Bongani Ndlovu, Chronicle Reporter
THE Zimbabwe School Examinations Council (ZIMSEC) examinations for Ordinary and Advanced Levels resumed yesterday after a two-week break, with officials saying everything went on smoothly.
O-Level Biology as well as English Literature and Physics for A-Level were sat for yesterday and the last exams will be on January 31.
Due to Covid-19, which disrupted learning, public examinations spilled into this year and pupils had to return to school after the last papers on December 17.
Those in non-examination classes remain home after Government deferred schools opening from January 10 to a date yet to be announced due to the threat posed by the virus.
Ministry of Primary and Secondary Education spokesperson, Mr Taungana Ndoro said because there are no other classes, it made it easier for them to implement social distancing for those writing exams.
“We are very lucky that the exams are being written in an environment where the other learners aren’t there.
So social distancing is very easy to implement. We can make use of more infrastructure than is necessary and we can have more spacing than the spacing that we normally have,” said Mr Ndoro.
He said day one of the examinations went without a glitch as they followed Standard Operating Procedures and WHO protocols.
“The exams around the country started off smoothly, especially in Bulawayo.
We have gone around schools with City Health department making sure that all schools are adhering to protocols of Covid-19.
We are making sure that the standard procedures are in place, such as having thermometers, hand washing bays and the like,” said Mr Ndoro.
“Biology Paper Two, English Literature for A-Level, Physics for A-Level and it all went smoothly and we are glad that even the invigilation process went well.
Our noble and responsive teachers came to the party and managed to invigilate very well so it’s all systems go and there are no challenges and we don’t anticipate challenges until the exams are over.”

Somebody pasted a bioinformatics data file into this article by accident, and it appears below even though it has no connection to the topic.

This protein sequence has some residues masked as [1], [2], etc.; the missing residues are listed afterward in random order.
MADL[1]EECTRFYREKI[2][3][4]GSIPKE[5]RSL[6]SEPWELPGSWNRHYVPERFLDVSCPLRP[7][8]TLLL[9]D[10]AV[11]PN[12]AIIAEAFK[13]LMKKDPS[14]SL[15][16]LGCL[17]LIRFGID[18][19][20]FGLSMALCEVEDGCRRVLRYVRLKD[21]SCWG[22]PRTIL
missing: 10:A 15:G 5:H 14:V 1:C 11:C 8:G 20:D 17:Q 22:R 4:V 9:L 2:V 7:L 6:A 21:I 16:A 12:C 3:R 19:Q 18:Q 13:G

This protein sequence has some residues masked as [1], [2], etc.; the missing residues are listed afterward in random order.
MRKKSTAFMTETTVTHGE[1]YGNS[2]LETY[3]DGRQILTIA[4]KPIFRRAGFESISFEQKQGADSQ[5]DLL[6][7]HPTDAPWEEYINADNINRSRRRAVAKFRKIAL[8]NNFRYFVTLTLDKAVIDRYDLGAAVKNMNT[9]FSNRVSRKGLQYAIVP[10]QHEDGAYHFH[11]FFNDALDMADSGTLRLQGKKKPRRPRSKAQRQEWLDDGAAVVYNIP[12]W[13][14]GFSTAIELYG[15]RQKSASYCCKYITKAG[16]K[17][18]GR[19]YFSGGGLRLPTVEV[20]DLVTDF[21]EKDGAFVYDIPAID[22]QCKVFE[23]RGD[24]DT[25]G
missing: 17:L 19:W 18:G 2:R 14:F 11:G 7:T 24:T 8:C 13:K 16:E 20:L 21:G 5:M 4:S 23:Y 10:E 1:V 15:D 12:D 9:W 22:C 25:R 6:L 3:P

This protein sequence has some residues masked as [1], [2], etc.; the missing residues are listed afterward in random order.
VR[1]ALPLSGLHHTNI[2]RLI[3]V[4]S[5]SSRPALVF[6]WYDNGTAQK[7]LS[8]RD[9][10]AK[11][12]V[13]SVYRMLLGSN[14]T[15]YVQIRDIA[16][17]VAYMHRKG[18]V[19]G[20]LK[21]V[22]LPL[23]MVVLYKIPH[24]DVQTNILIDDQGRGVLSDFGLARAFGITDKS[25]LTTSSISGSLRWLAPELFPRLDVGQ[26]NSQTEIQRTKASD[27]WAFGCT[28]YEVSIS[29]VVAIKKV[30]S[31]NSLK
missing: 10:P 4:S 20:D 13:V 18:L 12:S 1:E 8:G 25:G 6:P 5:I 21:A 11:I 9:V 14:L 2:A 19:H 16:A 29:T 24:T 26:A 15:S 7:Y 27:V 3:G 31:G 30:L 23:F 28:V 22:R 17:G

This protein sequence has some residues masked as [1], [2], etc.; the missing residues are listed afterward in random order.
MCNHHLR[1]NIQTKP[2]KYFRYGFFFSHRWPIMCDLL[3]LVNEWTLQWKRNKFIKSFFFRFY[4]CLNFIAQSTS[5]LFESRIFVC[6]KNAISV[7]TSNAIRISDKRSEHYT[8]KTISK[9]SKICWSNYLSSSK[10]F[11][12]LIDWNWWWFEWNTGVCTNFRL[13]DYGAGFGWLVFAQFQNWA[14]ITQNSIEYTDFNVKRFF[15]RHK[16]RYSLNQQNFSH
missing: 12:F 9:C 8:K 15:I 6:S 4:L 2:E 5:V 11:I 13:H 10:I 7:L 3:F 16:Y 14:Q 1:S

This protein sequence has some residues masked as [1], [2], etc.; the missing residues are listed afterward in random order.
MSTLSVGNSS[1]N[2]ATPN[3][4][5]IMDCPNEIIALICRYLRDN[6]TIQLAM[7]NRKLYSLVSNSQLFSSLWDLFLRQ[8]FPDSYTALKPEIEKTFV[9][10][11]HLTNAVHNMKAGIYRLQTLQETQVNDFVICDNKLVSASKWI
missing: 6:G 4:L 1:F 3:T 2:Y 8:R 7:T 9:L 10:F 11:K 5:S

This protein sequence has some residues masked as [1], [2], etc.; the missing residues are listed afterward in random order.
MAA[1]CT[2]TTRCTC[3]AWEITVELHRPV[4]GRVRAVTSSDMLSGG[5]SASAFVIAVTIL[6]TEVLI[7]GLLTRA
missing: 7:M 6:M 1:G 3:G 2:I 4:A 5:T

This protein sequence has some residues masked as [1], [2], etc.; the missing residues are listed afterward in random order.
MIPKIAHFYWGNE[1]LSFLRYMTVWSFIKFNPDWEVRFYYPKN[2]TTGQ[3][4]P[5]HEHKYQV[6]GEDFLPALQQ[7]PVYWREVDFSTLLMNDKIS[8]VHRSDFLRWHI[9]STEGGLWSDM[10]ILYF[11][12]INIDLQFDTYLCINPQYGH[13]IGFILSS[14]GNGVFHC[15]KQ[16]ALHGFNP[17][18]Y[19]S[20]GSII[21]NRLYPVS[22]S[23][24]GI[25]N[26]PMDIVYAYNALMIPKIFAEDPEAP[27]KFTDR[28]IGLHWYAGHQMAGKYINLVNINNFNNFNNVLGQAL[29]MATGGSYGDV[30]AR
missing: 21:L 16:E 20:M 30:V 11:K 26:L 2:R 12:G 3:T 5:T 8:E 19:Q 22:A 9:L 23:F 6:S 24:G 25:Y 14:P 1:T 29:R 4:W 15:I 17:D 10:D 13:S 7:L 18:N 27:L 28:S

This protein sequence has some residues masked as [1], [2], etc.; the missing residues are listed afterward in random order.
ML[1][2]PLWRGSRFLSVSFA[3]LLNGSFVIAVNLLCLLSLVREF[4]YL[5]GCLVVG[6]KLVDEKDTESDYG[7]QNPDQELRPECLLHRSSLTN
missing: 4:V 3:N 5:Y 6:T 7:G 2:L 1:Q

Asked what happens to pupils that test positive, Mr Ndoro said the Ministry and schools have put in place measures for that eventuality.
“Even if pupils will test positive, we should remember there is availability of infrastructure as other learners aren’t there.
We have the Standard Operating Procedures, where we shall isolate those who test positive and they continue to write their exams.
We take those who are positive and put them in one classroom, ensure there is still social distancing and handwashing, wearing of face masks,” said Mr Ndoro.
The country’s schools’ calendar has been disrupted by the pandemic which forced schools to close for long periods since 2020 as part of measures to contain the spread of the virus.
When schools finally opened the learning time was reduced as pupils had to alternate after the size of classes was reduced to enable them to maintain social distancing.
Some pupils tested positive to Covid-19 at a number of schools, those at boarding schools had to wait until the required isolation period was over before they could go home.
As part of efforts to reduce the Covid-19 risk, medical authorities declared Sinopharm vaccine safe for children aged 16 and above and the Ministry of Health and Child Care sent teams to most secondary schools to vaccinate pupils in the age groups.
Government has also come up with the e-learning strategy and radio lessons for pupils as part of measures to reduce human interactions in schools and a number of efforts were in place to give more pupils practical access to these lessons.
Government has also warned schools not to hike school fees without going through the proper procedures and encouraged them to have payment plans available if parents needed these so that no learners will be disturbed.
At the same time, Government’s own BEAM programme has been expanded so that up to a third of pupils at public schools can have tuition fees and uniforms covered. — @bonganinkunzi
Article Source: The Chronicle